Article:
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The end of innocence

What happened at Volkswagen was not negligence or oversight. It was deliberate deception—not by one man, but perhaps ordered in the boardroom by a leadership that instructed a team to write software to hoodwink the pollution testing system. Photo: Abhijit Bhatlekar/MintPremium
What happened at Volkswagen was not negligence or oversight. It was deliberate deception—not by one man, but perhaps ordered in the boardroom by a leadership that instructed a team to write software to hoodwink the pollution testing system. Photo: Abhijit Bhatlekar/Mint

Greed was always omnipresent. What worries me is that it has permeated places that I thought unassailable. Like the middle class which always placed a premium on Goddess Saraswati over all else

The main thing about money, Bud, is that it makes you do things you don’t want to do.

—Lou Mannheim in the Hollywood classic ‘Wall Street’

It was early 2008—a few months before the world tried to come to an end. The Global Financial Crisis would hit us in September that year. I was sitting across a bunch of young, bright-eyed NRI kids from the UK. They had left their cushy jobs in London and wanted to launch a mobile gaming venture in India. OnMobile had just listed and was running amok on the bourses. The market was red-hot for mobile start-ups—Altruist, Comviva, 197 (Paytm’s original business), all of them were the next big things. Caller-tunes and value-added services (VAS) had become money-spinners overnight.

Fresh-faced and full of optimism, they went on about how mobile gaming in India would be the next big thing after Google. The energy was infectious. I asked them how much money do they intend to raise. “20 crore", they said without as much as blinking an eyelid.

It was a lot of money in those days. I asked them to show me how they planned to deploy it. They pulled their spreadsheets out.

My eyes latched to an expense of 5 crore under “Miscellaneous". What was that all about? “What do you mean by parking such a huge amount under miscellaneous?" I asked them.

They looked at each other—and then at me. “Sir, this is money kept aside for the under-the-table amounts we need to pay VAS teams at some of the cellular operators. We figured at the circle-level (telecom firms run profit and loss statements circle-wise) they have made a rate card for running promotions and charge us under-the-table for every game downloaded. If we don’t pay it, we’ll never be successful. It is standard industry practice."

I declined to invest. The conversation though stayed in my head.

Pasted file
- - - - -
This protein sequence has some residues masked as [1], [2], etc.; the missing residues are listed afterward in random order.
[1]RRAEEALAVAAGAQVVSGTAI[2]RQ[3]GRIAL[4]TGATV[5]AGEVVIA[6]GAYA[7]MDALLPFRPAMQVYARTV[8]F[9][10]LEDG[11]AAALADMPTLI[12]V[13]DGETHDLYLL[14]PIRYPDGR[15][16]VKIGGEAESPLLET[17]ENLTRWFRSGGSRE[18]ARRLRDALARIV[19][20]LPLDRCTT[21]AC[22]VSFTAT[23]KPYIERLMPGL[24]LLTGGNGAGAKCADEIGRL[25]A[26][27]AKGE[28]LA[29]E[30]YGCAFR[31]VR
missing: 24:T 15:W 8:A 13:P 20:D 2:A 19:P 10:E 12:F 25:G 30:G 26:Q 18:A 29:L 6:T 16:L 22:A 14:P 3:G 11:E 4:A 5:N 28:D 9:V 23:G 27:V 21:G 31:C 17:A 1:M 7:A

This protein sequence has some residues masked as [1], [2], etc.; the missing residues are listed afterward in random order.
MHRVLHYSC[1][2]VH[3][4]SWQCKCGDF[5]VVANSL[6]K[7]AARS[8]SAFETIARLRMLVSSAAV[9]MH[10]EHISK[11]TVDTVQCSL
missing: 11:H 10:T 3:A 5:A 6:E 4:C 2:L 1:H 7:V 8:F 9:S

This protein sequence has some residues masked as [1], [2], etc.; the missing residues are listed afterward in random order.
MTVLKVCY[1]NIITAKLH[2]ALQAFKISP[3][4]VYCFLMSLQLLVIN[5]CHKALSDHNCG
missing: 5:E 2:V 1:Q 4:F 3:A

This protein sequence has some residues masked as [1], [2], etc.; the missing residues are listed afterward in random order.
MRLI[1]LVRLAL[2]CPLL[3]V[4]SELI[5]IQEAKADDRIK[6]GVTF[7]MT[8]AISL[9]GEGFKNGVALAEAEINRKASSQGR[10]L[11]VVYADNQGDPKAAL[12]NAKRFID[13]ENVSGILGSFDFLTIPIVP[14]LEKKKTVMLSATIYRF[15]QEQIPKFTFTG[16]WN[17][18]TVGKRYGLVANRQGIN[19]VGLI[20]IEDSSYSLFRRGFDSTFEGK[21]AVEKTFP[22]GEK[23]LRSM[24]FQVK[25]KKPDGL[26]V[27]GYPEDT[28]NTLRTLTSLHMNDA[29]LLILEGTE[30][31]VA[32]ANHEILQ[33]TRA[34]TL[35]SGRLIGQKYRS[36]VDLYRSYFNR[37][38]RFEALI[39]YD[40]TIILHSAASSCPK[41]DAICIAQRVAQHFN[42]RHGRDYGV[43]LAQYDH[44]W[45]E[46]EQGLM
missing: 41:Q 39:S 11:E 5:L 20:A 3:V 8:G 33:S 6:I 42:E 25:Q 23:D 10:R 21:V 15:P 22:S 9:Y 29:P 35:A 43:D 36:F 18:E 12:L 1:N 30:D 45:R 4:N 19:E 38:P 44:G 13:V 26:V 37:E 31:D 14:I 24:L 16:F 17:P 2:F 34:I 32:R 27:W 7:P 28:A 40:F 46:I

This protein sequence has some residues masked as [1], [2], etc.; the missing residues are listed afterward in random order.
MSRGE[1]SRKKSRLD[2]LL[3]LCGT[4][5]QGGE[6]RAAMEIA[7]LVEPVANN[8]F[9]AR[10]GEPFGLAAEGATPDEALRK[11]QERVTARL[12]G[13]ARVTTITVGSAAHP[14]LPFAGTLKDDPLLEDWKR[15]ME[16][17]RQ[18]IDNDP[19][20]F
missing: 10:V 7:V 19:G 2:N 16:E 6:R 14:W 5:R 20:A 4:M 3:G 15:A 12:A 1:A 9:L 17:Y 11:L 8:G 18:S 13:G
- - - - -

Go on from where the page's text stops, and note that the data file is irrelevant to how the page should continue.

Every week we hear of stories of fraud at some corporate. And mind you, those are stories that come out in the open. We really don’t know how many frauds go unnoticed or get shoved under the carpet because it looks silly for a company to be scammed by its employees.

A few weeks ago we read a compelling account of fraud at Foodpanda (‘The trouble with Foodpanda’, 16 September). In the recent past, we’ve heard of misdemeanours from Reebok to Ranbaxy. A study by Assocham in association with accounting and auditing services firm Grant Thornton concluded 71% of companies surveyed expected cases of corporate fraud to increase in the next five years. “Bribery, corruption and regulatory non-compliance are the top frauds that respondents have experienced in the past two years," it said.

Global corporates are not far behind. What happened at Volkswagen was not negligence or oversight. It was deliberate deception—not by one man, but perhaps ordered in the boardroom by a leadership that instructed a team to write software to hoodwink the pollution testing system.

When I think of it, there isn’t anything here that ought to surprise us. Greed inevitably lurks in places where people have discretion or arbitrary power. It started with food when primitive man snatched it from another for survival. The advent of money just made it easier. No one ever said, “Enough, I don’t want to make my next million."

Every society has tried to fight this addiction. Every religion condemns it. From ‘Little Red Riding Hood’ to the Mahabharata, we’ve seen the greedy one lose. The moral of all these stories is that retribution follows greed.

In India, we are no strangers to greed. We don’t need international rankings to know how corrupt we are as a nation.

When I think of it, greed happens at four levels.

The first kind of greed is witnessed among politicians and high-ranking government officials. Across the world, they are among the most corrupt. You can almost forgive them because this behaviour is a prerequisite for the job. After all, how can the world’s armies move if defence contractors stopped their machinations?